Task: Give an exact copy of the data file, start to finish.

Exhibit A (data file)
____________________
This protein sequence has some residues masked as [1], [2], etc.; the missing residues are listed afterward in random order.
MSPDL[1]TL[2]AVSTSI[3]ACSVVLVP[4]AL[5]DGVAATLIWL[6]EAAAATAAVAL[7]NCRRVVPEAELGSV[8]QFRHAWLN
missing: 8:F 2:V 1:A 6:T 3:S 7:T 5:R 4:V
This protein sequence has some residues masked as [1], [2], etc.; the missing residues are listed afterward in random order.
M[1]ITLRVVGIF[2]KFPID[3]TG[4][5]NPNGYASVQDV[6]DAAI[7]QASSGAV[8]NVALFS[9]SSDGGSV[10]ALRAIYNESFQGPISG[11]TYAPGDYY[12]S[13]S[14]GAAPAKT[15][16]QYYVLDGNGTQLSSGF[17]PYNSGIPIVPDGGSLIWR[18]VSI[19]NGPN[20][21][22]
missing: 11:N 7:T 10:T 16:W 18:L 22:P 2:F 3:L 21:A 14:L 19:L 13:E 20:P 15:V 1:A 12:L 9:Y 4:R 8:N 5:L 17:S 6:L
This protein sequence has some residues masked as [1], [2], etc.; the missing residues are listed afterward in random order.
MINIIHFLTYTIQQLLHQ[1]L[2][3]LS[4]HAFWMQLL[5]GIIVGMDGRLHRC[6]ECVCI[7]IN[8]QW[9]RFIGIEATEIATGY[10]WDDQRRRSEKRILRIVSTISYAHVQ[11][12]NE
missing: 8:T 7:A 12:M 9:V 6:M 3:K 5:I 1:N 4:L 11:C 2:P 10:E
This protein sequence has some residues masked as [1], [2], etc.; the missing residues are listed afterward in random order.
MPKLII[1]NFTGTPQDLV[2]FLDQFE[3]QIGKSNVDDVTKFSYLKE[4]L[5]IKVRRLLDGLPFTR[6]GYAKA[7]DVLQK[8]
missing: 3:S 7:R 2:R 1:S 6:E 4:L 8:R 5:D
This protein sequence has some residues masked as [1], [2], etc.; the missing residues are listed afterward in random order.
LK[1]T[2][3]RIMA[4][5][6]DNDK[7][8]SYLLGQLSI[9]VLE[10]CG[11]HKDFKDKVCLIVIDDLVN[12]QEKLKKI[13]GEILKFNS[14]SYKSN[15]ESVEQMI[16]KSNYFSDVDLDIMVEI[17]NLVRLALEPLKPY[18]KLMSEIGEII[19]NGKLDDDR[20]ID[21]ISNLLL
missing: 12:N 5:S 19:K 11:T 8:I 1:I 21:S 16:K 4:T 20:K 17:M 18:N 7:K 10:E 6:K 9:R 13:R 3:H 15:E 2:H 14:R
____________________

This protein sequence has some residues masked as [1], [2], etc.; the missing residues are listed afterward in random order.
MSPDL[1]TL[2]AVSTSI[3]ACSVVLVP[4]AL[5]DGVAATLIWL[6]EAAAATAAVAL[7]NCRRVVPEAELGSV[8]QFRHAWLN
missing: 8:F 2:V 1:A 6:T 3:S 7:T 5:R 4:V
This protein sequence has some residues masked as [1], [2], etc.; the missing residues are listed afterward in random order.
M[1]ITLRVVGIF[2]KFPID[3]TG[4][5]NPNGYASVQDV[6]DAAI[7]QASSGAV[8]NVALFS[9]SSDGGSV[10]ALRAIYNESFQGPISG[11]TYAPGDYY[12]S[13]S[14]GAAPAKT[15][16]QYYVLDGNGTQLSSGF[17]PYNSGIPIVPDGGSLIWR[18]VSI[19]NGPN[20][21][22]
missing: 11:N 7:T 10:T 16:W 18:L 22:P 2:F 3:L 21:A 14:L 19:L 13:E 20:P 15:V 1:A 12:L 9:Y 4:R 8:N 5:L 17:S 6:L
This protein sequence has some residues masked as [1], [2], etc.; the missing residues are listed afterward in random order.
MINIIHFLTYTIQQLLHQ[1]L[2][3]LS[4]HAFWMQLL[5]GIIVGMDGRLHRC[6]ECVCI[7]IN[8]QW[9]RFIGIEATEIATGY[10]WDDQRRRSEKRILRIVSTISYAHVQ[11][12]NE
missing: 8:T 7:A 12:M 9:V 6:M 3:K 5:I 1:N 4:L 11:C 2:P 10:E
This protein sequence has some residues masked as [1], [2], etc.; the missing residues are listed afterward in random order.
MPKLII[1]NFTGTPQDLV[2]FLDQFE[3]QIGKSNVDDVTKFSYLKE[4]L[5]IKVRRLLDGLPFTR[6]GYAKA[7]DVLQK[8]
missing: 3:S 7:R 2:R 1:S 6:E 4:L 8:R 5:D
This protein sequence has some residues masked as [1], [2], etc.; the missing residues are listed afterward in random order.
LK[1]T[2][3]RIMA[4][5][6]DNDK[7][8]SYLLGQLSI[9]VLE[10]CG[11]HKDFKDKVCLIVIDDLVN[12]QEKLKKI[13]GEILKFNS[14]SYKSN[15]ESVEQMI[16]KSNYFSDVDLDIMVEI[17]NLVRLALEPLKPY[18]KLMSEIGEII[19]NGKLDDDR[20]ID[21]ISNLLL
missing: 12:N 5:S 19:K 11:T 8:I 1:I 21:S 16:K 4:T 20:K 17:M 18:N 7:K 10:E 6:K 9:R 13:R 3:H 15:E 2:H 14:R